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Cystic Fibrosis Nasal Sinus Treatments

Mon, 12/28/2015 - 13:21 -- IV Solutions

Cystic fibrosis is a genetic illness that can affect a person’s digestion and breathing. It is harder to absorb nutrients from food, and people with CF get lung and nasal infections more easily.

Managing symptoms lets people with Cystic fibrosis lead healthier, happier lives and helps avoid bigger complications down the line. Continue reading to learn about chronic sinus infections and nasal therapies.


Chronic Sinus Infections & Cystic Fibrosis

When talking about infection and cystic fibrosis, the lungs are usually the topic of discussion. However, most people with CF also suffer from sinusitis, or sinus infections. The sinuses are 4 sets of open, air-filled space inside the head.

The thick mucus associated with CF makes it easy for virus and bacteria to thrive. The sinuses of a person with CF become filled with this mucus, making them a target for infection. The symptoms are similar to those of hay fever but more severe: stuffy nose, congestion, post-nasal drip, headaches, bad breath, cough, and throat irritation.

About half of people with CF develop nasal polyps. Nasal polyps are benign bumps inside the nose. Depending on the size of a polyp and its location, it can cause a variety of problems. A polyp can make it difficult to breathe, block drainage from the nose or sinuses, and sometimes even protrude from the nostrils.

These sinus infections can be long-lasting and frustrating, but there are nasal sinus therapies available to lessen the symptoms and prevent further problems.


Nasal Sinus Treatments for Cystic Fibrosis

CF sinus therapies are similar to sinusitis treatment for anyone else. The key is doing treatment regularly and as prescribed by your doctor.The antibiotics used for your lung infections will also help the infections in your sinuses, but you may be given medication specifically for your sinus problems. These could include pills or a medicated nasal spray. As always, take your antibiotics as prescribed—failing to follow through with antibiotics can make bacteria more resistant to future treatment. Your doctor might also prescribe nasal steroids, antihistamines, or decongestants. Consult your doctor before taking over-the-counter antihistamines or decongestants to avoid problems.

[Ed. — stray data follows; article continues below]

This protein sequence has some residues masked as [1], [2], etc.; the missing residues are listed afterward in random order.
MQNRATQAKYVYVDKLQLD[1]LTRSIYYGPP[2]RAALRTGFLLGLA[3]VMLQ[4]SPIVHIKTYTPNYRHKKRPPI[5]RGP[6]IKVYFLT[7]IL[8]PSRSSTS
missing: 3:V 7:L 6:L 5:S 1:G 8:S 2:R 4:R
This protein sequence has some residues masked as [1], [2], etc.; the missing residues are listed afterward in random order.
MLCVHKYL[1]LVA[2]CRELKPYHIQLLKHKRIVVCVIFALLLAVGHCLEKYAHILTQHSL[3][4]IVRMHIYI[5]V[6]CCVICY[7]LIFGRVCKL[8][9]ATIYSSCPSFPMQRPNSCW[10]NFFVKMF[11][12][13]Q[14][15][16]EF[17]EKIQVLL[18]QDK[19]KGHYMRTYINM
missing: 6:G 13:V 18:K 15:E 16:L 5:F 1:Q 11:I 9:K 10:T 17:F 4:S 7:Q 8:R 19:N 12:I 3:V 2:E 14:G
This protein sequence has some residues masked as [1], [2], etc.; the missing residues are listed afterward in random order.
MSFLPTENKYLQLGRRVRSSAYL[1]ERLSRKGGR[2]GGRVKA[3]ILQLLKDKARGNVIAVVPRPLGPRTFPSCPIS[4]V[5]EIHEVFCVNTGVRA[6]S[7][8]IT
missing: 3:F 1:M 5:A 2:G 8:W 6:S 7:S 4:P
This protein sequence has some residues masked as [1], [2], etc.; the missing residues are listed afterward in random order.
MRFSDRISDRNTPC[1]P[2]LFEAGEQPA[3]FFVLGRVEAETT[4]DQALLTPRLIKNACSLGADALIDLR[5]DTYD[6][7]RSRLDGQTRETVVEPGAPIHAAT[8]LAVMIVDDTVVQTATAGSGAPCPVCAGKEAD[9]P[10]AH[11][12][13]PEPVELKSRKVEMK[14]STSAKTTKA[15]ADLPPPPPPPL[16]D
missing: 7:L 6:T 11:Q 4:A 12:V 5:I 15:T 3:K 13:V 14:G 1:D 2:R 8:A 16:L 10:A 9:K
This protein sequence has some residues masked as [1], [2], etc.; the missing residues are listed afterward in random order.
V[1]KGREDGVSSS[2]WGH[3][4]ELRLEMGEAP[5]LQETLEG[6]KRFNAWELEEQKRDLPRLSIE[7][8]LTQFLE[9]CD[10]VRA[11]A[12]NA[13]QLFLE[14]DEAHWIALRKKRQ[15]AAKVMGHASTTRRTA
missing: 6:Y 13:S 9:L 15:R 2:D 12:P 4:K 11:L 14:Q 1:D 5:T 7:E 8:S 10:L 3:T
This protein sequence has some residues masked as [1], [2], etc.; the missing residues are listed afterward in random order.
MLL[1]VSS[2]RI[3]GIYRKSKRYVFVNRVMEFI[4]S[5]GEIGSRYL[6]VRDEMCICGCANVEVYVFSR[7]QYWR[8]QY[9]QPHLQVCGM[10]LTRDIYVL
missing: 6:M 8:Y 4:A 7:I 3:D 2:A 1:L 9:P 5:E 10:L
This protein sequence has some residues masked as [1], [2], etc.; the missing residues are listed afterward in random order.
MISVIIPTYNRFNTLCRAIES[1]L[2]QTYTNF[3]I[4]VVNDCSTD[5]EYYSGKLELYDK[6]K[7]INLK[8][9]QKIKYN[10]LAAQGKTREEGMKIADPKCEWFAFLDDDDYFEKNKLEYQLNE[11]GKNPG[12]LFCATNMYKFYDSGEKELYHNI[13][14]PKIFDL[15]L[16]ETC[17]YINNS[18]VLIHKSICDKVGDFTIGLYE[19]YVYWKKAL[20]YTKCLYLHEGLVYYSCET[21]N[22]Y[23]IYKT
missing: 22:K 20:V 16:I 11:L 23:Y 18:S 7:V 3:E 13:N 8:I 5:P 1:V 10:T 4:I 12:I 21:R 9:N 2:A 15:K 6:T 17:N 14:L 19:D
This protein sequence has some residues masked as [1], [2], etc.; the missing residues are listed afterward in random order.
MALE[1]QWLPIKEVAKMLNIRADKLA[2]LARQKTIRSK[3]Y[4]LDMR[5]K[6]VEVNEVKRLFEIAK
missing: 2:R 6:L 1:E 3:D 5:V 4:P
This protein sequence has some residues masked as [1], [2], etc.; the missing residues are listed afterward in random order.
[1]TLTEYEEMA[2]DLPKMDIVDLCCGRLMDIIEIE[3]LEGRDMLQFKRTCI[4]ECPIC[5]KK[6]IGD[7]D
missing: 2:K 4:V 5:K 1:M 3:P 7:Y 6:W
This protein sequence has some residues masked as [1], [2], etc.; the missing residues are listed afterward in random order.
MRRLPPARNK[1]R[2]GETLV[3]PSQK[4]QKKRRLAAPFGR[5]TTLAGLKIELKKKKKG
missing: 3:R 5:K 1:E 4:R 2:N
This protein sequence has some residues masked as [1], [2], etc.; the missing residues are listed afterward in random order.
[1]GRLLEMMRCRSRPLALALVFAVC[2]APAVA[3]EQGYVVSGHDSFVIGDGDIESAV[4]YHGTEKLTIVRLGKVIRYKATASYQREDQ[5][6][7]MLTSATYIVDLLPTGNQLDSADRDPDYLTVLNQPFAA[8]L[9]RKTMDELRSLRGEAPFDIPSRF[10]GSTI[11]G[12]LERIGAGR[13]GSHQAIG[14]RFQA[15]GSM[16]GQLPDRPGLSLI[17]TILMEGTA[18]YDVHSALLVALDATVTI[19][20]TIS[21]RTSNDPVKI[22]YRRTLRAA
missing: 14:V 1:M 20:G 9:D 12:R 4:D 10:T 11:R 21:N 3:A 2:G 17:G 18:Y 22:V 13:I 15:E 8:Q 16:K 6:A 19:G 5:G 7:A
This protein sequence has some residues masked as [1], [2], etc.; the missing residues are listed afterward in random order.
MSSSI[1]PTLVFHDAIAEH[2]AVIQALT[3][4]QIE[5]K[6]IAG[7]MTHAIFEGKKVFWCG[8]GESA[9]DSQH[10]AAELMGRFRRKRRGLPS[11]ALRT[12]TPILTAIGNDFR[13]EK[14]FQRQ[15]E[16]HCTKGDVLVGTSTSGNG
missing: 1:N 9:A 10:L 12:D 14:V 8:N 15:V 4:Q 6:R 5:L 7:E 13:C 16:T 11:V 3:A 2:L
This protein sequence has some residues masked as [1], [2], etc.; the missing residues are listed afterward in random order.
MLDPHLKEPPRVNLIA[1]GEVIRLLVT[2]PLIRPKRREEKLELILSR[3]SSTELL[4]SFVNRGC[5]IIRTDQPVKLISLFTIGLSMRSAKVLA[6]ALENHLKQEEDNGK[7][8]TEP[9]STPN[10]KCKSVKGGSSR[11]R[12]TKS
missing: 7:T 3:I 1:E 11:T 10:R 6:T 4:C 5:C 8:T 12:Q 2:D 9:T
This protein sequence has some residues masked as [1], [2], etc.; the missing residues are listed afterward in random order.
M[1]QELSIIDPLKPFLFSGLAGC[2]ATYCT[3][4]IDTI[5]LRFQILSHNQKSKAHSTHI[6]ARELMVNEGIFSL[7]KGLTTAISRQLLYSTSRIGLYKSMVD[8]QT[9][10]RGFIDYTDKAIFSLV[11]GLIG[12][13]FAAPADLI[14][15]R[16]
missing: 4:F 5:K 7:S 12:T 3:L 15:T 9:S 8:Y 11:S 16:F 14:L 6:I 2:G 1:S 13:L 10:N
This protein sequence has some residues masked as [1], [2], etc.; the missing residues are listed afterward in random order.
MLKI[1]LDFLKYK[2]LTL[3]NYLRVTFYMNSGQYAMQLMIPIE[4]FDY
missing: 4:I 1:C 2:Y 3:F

Nasal irrigation or nasal flushing can also help clear out congestion and infection. This involves using a squeeze bulb or syringe to push a saline solution into the nasal cavity. Commercial solutions are available that include moisturizing agents or antibiotics, but you can also mix a simple saline solution yourself with distilled water and non-iodized salt.

Nasal polyps can be treated with steroids, and sometimes steroids can prevent polyps from returning. It’s important to note that polyps can reform if the underlying cause isn’t managed or eliminated. In some cases, surgery is necessary. These surgeries are usually done endoscopically, with a camera and light on a narrow tube.

People who undergo lung transplants to treat their CF will still struggle with sinus infections. By keeping the sinuses clear, they can delay or prevent infection from reaching their new lungs. This is essential to keep the new lungs healthy.

Sinus infections are an uncomfortable reality for many people with CF. But by being consistent with treatment, symptoms can be managed. Don’t give up and keep at it!

Interested in information about other Cystic Fibrosis symptoms and treatments? IV Solutions has you covered!


REFERENCES:

Cystic Fibrosis Common Complications. IV Solutions. March 24, 2015. Accessed May 18, 2015.

Cystic Fibrosis: Complications. Mayo Clinic. June 13, 2012. Accessed May 18, 2015.

Swierzewski S. Cystic Fibrosis Signs and Symptoms, Complications of CF. HealthCommunities.com. October 28, 2014. Accessed May 18, 2015.

Cystic Fibrosis with Chronic Sinus & Lung Infections. IV Solutions. April 14, 2015. Accessed May 18, 2015.

Henig N. Sinusitis and Cystic Fibrosis. Stanford. Accessed May 18, 2015.

Davidson T, Murphy C, Mitchell M, Smitch C, Light M. Management of chronic sinusitis in cystic fibrosis. PubMed. April, 1995. Accessed May 18, 2015.

Cunha J. Sinus Infection. eMedicineHealth. November 13, 2014. Accessed May 18, 2015.